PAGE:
The baby Bonneville
By Alan Seeley • Photography by John Noble
Triumph’s 500cc Daytona has the looks of it’s 650cc siblings, but the riding experience is very different.
Racing, they say, improves the breed, and it was a much-improved 500cc Triumph twin that won the 1966 Daytona 200, beating the all-conquering KR Harleys into submission. With that victory, Triumph had found the name for a new sporting twin and an incentive to build it. It was a shrewd commercial decision, particularly as the company went on to fill seven of the first 12 places at the following year’s race.
That was the Triumph Daytona road bike’s first model year and already the lessons learned on the track were transferring to the macine that the punters could buy - twin carbs, a new cylinder head, higher compression, sportier camshafts and a much revised frame compared to the earlier 500s. Further racing derived evolution would follow.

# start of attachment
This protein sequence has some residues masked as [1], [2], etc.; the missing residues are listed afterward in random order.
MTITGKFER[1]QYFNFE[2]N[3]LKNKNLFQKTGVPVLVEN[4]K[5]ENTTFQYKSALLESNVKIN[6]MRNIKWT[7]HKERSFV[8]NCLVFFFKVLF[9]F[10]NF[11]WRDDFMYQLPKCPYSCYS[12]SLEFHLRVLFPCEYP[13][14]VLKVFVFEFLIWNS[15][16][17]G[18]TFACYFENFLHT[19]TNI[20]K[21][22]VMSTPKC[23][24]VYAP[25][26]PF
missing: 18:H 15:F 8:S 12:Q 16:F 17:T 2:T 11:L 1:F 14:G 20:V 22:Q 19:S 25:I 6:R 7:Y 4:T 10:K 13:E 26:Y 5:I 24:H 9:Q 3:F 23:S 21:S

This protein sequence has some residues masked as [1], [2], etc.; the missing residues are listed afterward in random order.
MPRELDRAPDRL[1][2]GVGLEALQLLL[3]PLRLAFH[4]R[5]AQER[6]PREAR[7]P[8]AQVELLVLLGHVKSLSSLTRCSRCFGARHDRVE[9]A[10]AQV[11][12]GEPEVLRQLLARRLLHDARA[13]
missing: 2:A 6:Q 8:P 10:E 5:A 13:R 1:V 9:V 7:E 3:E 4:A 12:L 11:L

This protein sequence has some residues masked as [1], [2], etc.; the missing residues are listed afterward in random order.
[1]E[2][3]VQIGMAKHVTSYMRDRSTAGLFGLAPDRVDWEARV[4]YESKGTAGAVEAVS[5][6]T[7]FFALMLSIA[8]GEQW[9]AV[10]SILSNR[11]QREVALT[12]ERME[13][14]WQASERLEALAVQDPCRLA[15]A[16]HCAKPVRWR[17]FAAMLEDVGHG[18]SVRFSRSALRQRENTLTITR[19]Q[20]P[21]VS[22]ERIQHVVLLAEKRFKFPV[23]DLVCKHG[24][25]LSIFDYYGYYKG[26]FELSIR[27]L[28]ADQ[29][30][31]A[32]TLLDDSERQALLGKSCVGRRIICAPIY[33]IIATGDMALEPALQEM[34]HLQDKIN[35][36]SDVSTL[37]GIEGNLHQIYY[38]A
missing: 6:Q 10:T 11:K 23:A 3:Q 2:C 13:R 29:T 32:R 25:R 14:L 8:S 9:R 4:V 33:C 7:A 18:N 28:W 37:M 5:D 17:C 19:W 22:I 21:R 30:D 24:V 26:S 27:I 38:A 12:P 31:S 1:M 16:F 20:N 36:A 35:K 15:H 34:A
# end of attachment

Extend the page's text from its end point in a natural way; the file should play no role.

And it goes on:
The Daytona is regularly referred to as the Baby Bonneville. Those svelte lines echo the look of Triumph’s gorgeous export Bonnies and that desirable appearance translated into good worldwide sales for the Daytona. But the nickname doesn’t describe the ride because the Daytona’s engine characteristics are so different to the Bonnie’s. Where the Bonneville is lazy and torquey, the Daytona is buzzy and revvy. With it’s bore and stroke of 69 x 65.5mm the engine is oversquare and so plenty of revs are needed to keep things going.
To read the rest of this review, history lesson and general overview of Triumph Pre-unit 650’s, click here to download the PDF file: Triumph Daytona Dossier